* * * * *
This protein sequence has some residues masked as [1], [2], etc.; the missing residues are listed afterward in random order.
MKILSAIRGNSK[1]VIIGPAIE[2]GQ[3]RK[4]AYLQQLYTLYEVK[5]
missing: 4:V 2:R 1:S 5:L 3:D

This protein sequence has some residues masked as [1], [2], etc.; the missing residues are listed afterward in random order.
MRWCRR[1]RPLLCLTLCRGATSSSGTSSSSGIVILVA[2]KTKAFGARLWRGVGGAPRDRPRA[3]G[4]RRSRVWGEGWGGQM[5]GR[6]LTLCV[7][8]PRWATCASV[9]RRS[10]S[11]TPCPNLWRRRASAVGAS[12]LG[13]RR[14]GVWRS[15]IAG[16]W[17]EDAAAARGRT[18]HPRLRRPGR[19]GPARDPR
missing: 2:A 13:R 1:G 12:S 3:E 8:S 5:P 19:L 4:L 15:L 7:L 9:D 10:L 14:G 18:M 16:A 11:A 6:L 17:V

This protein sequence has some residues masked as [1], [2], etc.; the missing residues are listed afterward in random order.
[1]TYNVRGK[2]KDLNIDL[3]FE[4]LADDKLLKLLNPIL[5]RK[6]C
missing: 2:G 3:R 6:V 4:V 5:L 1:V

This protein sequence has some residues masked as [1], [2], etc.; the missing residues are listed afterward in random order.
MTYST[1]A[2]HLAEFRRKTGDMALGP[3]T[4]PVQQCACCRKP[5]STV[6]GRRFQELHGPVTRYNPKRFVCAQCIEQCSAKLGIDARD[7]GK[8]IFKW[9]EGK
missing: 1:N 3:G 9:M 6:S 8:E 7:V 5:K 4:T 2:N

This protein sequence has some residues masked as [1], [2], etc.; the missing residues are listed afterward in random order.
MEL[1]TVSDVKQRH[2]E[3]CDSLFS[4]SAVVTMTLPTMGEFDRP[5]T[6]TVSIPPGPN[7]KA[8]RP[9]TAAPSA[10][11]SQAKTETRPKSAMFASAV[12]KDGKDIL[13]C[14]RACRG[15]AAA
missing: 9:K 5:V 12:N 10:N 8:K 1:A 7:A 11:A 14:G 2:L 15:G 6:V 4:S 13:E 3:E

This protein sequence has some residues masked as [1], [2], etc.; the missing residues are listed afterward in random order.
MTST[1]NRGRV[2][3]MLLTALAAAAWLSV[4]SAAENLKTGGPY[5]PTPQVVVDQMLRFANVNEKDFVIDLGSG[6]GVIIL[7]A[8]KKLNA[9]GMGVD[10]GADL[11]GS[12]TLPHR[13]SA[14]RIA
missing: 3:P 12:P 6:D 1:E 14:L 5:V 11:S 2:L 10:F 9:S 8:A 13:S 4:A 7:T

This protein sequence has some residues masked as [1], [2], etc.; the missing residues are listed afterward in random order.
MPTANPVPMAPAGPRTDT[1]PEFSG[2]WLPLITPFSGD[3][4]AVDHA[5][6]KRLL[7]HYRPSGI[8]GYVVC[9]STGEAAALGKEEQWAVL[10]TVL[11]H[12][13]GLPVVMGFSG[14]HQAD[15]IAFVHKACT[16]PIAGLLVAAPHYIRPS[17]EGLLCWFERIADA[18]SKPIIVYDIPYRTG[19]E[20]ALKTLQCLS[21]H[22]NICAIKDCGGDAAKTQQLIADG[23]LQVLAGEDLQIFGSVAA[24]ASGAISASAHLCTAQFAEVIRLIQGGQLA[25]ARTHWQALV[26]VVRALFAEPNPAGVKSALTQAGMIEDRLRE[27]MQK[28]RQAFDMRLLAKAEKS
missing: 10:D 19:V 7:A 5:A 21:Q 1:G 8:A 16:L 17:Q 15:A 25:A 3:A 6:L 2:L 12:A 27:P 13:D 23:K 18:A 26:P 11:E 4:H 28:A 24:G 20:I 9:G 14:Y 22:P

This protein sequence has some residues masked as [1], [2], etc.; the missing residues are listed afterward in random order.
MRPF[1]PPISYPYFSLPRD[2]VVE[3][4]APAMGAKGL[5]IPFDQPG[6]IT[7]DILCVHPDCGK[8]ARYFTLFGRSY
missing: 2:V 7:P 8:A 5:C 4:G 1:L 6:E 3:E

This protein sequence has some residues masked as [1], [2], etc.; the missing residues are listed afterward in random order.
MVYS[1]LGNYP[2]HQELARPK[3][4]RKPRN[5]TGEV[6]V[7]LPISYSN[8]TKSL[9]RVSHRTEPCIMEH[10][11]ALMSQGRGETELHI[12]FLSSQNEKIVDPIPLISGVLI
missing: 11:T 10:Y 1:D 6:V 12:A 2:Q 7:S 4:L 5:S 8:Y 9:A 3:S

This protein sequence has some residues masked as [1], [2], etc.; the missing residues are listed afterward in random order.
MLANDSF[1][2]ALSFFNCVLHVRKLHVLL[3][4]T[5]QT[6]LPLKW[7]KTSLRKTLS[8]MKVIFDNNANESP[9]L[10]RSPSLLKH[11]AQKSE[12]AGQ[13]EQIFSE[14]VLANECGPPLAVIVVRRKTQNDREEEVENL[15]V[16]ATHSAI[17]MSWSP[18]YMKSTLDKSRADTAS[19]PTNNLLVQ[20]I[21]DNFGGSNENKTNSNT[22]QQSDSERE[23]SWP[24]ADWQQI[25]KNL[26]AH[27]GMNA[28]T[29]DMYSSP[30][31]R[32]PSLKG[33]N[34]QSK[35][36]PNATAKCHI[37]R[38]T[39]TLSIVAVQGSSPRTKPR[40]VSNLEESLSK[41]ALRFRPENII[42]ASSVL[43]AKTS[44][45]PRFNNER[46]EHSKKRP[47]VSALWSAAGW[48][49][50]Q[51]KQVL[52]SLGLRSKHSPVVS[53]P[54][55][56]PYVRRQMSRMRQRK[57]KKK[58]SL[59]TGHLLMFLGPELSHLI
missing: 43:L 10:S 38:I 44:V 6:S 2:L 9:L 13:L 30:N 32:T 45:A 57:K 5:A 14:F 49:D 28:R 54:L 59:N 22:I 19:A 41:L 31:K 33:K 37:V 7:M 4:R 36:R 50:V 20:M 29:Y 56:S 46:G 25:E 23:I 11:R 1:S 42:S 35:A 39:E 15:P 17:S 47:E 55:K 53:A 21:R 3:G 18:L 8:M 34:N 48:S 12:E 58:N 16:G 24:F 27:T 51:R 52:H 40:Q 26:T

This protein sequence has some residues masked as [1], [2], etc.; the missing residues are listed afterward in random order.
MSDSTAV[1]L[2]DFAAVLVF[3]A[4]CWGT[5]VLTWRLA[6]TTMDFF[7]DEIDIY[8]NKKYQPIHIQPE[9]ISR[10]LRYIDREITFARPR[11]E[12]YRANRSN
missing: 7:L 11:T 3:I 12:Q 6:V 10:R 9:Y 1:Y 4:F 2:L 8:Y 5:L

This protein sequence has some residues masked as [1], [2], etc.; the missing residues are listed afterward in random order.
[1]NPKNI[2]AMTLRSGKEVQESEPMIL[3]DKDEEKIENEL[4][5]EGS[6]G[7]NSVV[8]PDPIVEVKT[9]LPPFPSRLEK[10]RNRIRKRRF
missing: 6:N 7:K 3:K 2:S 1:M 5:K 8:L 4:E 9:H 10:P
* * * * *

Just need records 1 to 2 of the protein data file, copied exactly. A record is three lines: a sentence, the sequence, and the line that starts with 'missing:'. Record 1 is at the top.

This protein sequence has some residues masked as [1], [2], etc.; the missing residues are listed afterward in random order.
MKILSAIRGNSK[1]VIIGPAIE[2]GQ[3]RK[4]AYLQQLYTLYEVK[5]
missing: 4:V 2:R 1:S 5:L 3:D

This protein sequence has some residues masked as [1], [2], etc.; the missing residues are listed afterward in random order.
MRWCRR[1]RPLLCLTLCRGATSSSGTSSSSGIVILVA[2]KTKAFGARLWRGVGGAPRDRPRA[3]G[4]RRSRVWGEGWGGQM[5]GR[6]LTLCV[7][8]PRWATCASV[9]RRS[10]S[11]TPCPNLWRRRASAVGAS[12]LG[13]RR[14]GVWRS[15]IAG[16]W[17]EDAAAARGRT[18]HPRLRRPGR[19]GPARDPR
missing: 2:A 13:R 1:G 12:S 3:E 8:S 5:P 19:L 4:L 15:L 7:L 9:D 10:L 14:G 18:M 16:A 11:A 6:L 17:V